1

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Paleo budget & introducing grains.

Answered on September 12, 2014
Created April 07, 2013 at 5:20 PM

I have been fairly strictly paleo about 8 months and I feel great. Recently however I lost my "real job" and went back to my former job of 10 years as a bike messenger. This is problematic because I burn a lot more calories than I was, and I work really hard for very little money. I feel like I'm always hungry and don't have money to eat the way I'd like to.

I was hoping for suggestions of things to add to my diet that are more affordable and won't leave me hungry. Rice and beans seems reasonable? Plain Greek yogurt with fruit was also something I used to enjoy that doesn't cost very much. I plan on staying very strict when it comes to gluten and sugars but I want to be careful about adding these non-paleo things to my diet.

What's going to keep me pedaling strong all day long without using up all my food stamps?

-Rachel, Philly

2a00b9a42e4cb6e489a0e69d20714576

(3043)

on April 07, 2013
at 10:59 PM

You can get cheaper( than even conventional store bought), free ranged eggs right form the farm. I get mine for 3/dozen from the amish. They are a great nutrient pack snack/meal.

61f9349ad28e3c42d1cec58ba4825a7d

(10490)

on April 07, 2013
at 09:57 PM

Long grain white rices are your best best for savory dishes as far as nutrition and texture. If you want a breakfast cereal/porridge type dish, short grain white rice will have a better texture. It's slightly higher on the glycemic index but I don't really care about that sort of thing as I don't have insulin issues. As far as beans... well, I love beans so much that I don't really care. :) Just soak them at least 24 hours, a little whey in there (from making your own yogurt, heh) wouldn't hurt.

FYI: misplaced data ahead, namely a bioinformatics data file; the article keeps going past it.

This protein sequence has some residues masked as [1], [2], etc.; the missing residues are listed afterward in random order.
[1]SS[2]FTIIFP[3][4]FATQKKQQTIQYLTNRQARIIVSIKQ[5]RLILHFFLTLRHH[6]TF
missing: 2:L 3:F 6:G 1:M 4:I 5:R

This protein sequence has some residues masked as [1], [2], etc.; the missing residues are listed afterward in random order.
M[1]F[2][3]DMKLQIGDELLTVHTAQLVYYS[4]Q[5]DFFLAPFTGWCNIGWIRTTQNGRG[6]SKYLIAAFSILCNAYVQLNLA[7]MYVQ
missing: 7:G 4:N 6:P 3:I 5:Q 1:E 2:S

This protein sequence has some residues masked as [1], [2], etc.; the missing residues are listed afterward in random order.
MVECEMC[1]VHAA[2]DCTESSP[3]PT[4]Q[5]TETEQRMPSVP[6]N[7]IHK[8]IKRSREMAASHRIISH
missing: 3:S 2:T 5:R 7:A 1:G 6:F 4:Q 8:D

61f9349ad28e3c42d1cec58ba4825a7d

(10490)

on April 07, 2013
at 09:16 PM

Go learn from Pink Shoe LaRue if you're going for the gangbangin troll act: http://pinkshoelarue.tumblr.com/

61f9349ad28e3c42d1cec58ba4825a7d

(10490)

on April 07, 2013
at 09:08 PM

Yes on the garden! Even a few plants on the patio or windowsill, if you don't have a yard, can go a long way.

61f9349ad28e3c42d1cec58ba4825a7d

(10490)

on April 07, 2013
at 09:07 PM

WTF is wrong with you?

14154583dfbfbb40ae9230b36215ff17

(5)

on April 07, 2013
at 08:53 PM

I'm eating ALOT of canned fish to, the thing is especially after work I can't seem to get enough to eat. I have tried upping my fat intake, but I seem to gain weight really easily in places I don't want it.

14154583dfbfbb40ae9230b36215ff17

(5)

on April 07, 2013
at 08:50 PM

Thanks for the helpful suggestions! I'm finding so much conflicting information about what types of rice & beans are the healthiest, what varities will work best with my mostly paleo lifestyle?

0382fa263de4c83328dc34a56e25437f

(4238)

on April 07, 2013
at 08:32 PM

Yep, this. But I always run better on fat calories than carb calories no matter what my activity level.

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6 Answers

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-3
77877f762c40637911396daa19b53094

(78467)

on April 07, 2013
at 07:56 PM

yeah plus if you be bangin' on bitches all day you gonna need dem rice and beans fo real though.

61f9349ad28e3c42d1cec58ba4825a7d

(10490)

on April 07, 2013
at 09:07 PM

WTF is wrong with you?

61f9349ad28e3c42d1cec58ba4825a7d

(10490)

on April 07, 2013
at 09:16 PM

Go learn from Pink Shoe LaRue if you're going for the gangbangin troll act: http://pinkshoelarue.tumblr.com/

3
32f5749fa6cf7adbeb0b0b031ba82b46

(41747)

on April 07, 2013
at 05:24 PM

Rice and beans sound perfectly fine (they are traditional foods), particularly given you'll be burning shit-tons of calories biking all day.

The more calories you burn daily, the less problems with high energy density foods, sugars and starches. In fact, it's probably necessary.

2
3491e51730101b18724dc57c86601173

(8395)

on April 07, 2013
at 06:42 PM

Bones and offal are cheap, even grass fed, and can provide a lot of food.

Our family of four typically gets 3 meals out of a roasting chicken: roasted chicken, something with the leftover chicken, and broth with the bones. That would keep a single person in food for a week!

Shop sales for canned tuna, canned sardines, etc. Make your own when you can--it's always cheaper: yogurt, kefir, pickles, kraut, mayo, etc.